Andy Paul 39:55
Exactly. Okay, so last point I want to cover before we go. It’s been so much fun. I love this one. Because, as you said, there’s actually a quote you wrote, there’s actually zero skill in closing. It’s just a matter of landing the airplane and I thought I was giving a standing ovation when I was reading it because yeah, I yeah, I got so frustrated by the mythology of the closer quote unquote, closer. And it’s like, Hey, I tell people I said, Yeah, I’ve literally sold hundreds of millions of dollars of stuff around the world in my career, ranging from women’s shoes to communication systems worth over 100 million dollars. I’ve never been in the room when the customers made the decision.
Andy Paul 40:48
And yet we still have sales organizations putting out job descriptions for account execs and so on that we want this extroverted aggressive, closer and I think I asked him I see that. So I said, Well, what the hell is that?
Lance Tyson 41:03
I agree with you. I couldn’t. First of all, I appreciate your approach. I can do a ton of podcasts and you read my book and I love that you’re pulling. I’m almost over here hoping I say that. I I wholeheartedly believe it. I think people overcomplicate the process. I think bottom line, you have to be in a situation where you’re comfortable enough, asking somebody what their thoughts are moving forward at some level, which is direct. And half the time they’re gonna come back and say, at some level, I need to think about it. And then and then you’re gonna have to dig in and say, What do you like, What don’t you like, what do you think about but when they do, they’ll make that decision. Just like I was talking about the textbook company we’re doing business with, like, they’re they came back to us and said, hey, let’s, let’s, let’s talk a little bit about the number bla bla bla bla bla. Well, once they did that I once wanted to talk about the number after the other pitch. I was like, All right, we’re already here. He goes, can you sharpen your pencil? I said, To what? And he goes, Well, I’m not sure so, sure you’re gonna give me a range and then you’re gonna tell me what I should take out of this. And he goes, Well, we want everything I said, Well,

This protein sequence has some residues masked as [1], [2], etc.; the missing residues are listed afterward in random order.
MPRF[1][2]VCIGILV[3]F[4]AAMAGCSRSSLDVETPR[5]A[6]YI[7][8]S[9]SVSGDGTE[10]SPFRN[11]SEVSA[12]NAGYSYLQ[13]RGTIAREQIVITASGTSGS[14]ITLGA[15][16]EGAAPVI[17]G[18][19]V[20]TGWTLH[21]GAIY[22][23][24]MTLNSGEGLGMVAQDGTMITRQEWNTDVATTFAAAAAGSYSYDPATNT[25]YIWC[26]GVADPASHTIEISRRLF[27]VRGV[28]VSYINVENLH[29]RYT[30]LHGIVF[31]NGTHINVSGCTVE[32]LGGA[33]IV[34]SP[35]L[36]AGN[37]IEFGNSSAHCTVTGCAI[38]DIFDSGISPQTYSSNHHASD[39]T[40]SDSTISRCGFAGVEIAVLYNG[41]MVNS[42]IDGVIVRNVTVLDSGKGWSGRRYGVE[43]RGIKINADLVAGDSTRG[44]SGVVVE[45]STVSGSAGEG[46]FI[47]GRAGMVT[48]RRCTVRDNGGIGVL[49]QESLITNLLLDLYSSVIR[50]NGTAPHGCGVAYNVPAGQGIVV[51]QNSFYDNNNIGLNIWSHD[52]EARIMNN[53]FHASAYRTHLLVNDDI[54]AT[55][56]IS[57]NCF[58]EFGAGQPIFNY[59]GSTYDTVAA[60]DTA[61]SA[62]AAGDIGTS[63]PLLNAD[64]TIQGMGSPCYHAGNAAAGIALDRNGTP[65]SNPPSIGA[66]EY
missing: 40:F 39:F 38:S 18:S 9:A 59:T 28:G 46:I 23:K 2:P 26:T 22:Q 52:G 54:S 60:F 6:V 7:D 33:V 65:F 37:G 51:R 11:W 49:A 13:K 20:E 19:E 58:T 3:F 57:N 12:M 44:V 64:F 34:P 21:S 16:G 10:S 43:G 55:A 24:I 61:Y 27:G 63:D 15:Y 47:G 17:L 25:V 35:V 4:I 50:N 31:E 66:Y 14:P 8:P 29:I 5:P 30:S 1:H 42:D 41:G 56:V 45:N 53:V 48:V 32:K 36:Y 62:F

I said, then you’re gonna have to give, you’re gonna have to tell me what you’re thinking.
In like, there’s a little push back and forth. And I guess you could call that like some quasi negotiation. It was not done in a way that would offend anybody, but he was doing what he should have done, because he’s right. But like, I wasn’t in the room when they made the decision to do that.
Andy Paul 42:35
Yeah, yeah, it’s something that’s nuts things that are happening. But it’s good to know that someone like yourself out there that’s that’s talking about this as well.
Lance Tyson 42:57
Yeah, I’m like I mentioned before in the talk. Tyson group is where just a little plug we’ve been ranked the last couple years by selling powers a top 20 sales training organization. Honorable Mention we’re really book Tiki so we’re not a monster organization. I think what we do uniquely is assess the design training coach. So we put a lot into how we assess organizations because we understand most organizations sales teams suffer from uniqueness and we respect that. So I want to make sure it says in design, you can reach me at Tyson. Go on our website, Tyson group, they will learn more. Reach out to me at Lance face LinkedIn on twitter at Lance Tyson and Instagram and lt plan.
Andy Paul 43:39
lt plan. All right, good. So well, Lance. Thanks for taking the time. And let’s look forward to doing this again.
Lance Tyson 43:45
Appreciate thanks so much for your time, for sure.
Andy Paul 43:53
Okay, friends, that was accelerated for the week. First of all, as always, I want to thank you for joining me and I want to thank my guests Lance Tyson. Join me next week as my guest will be Lisa Magnussen, Lisa’s author of the book entitled The top sales leader playbook, how to win five x deals repeatedly. And we’re gonna talk about learning how to win big deals, how you as a sales leader and your sales team, how you effectively target and close deals that are multiples and size five x in particular, compared to your current normal deal size, it’ll be a great conversation. You’ll definitely want to check it out and join us then. So again, thanks for joining me this week on accelerate Until next week, I’m your host, Andy Paul. Good selling everyone.